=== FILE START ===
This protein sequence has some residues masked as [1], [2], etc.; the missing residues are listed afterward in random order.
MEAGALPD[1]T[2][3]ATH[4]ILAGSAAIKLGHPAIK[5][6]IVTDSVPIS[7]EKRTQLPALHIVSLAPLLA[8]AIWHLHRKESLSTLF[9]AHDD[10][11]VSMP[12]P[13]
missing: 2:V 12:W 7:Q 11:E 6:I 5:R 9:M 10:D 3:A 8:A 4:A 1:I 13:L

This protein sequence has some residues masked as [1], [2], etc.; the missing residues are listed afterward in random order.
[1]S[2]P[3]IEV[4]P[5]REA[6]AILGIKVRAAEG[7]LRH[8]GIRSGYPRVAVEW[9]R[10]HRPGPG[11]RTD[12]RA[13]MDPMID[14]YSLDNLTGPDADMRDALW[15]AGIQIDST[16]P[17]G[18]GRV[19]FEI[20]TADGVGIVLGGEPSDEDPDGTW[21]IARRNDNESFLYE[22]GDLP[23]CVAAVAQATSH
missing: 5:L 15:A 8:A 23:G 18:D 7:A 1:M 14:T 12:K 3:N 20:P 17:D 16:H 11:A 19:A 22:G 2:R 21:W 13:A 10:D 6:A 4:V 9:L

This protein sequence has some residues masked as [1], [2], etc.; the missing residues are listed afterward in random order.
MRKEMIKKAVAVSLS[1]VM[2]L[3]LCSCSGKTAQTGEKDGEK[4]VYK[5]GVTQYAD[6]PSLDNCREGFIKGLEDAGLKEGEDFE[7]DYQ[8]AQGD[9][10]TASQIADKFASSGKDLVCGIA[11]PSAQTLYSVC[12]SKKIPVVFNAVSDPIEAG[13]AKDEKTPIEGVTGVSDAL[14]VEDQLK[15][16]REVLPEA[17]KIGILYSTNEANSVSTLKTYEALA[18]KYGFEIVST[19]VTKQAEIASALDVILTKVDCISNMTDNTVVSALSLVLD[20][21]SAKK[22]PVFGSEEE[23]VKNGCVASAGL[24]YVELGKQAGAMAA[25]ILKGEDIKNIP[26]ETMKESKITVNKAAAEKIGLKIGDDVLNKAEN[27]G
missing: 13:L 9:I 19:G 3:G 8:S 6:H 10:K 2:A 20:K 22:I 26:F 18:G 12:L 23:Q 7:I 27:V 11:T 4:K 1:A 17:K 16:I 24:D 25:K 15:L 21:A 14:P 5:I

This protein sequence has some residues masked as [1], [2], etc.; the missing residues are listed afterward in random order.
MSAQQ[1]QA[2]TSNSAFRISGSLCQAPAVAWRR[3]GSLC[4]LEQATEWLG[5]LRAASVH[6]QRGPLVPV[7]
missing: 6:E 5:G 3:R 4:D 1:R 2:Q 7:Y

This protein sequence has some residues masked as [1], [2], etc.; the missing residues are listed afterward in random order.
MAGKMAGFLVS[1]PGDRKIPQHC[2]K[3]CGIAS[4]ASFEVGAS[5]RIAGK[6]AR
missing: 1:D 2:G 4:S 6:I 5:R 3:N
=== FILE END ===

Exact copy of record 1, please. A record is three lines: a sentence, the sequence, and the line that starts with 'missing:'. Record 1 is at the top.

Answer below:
This protein sequence has some residues masked as [1], [2], etc.; the missing residues are listed afterward in random order.
MEAGALPD[1]T[2][3]ATH[4]ILAGSAAIKLGHPAIK[5][6]IVTDSVPIS[7]EKRTQLPALHIVSLAPLLA[8]AIWHLHRKESLSTLF[9]AHDD[10][11]VSMP[12]P[13]
missing: 2:V 12:W 7:Q 11:E 6:I 5:R 9:M 10:D 3:A 8:A 4:A 1:I 13:L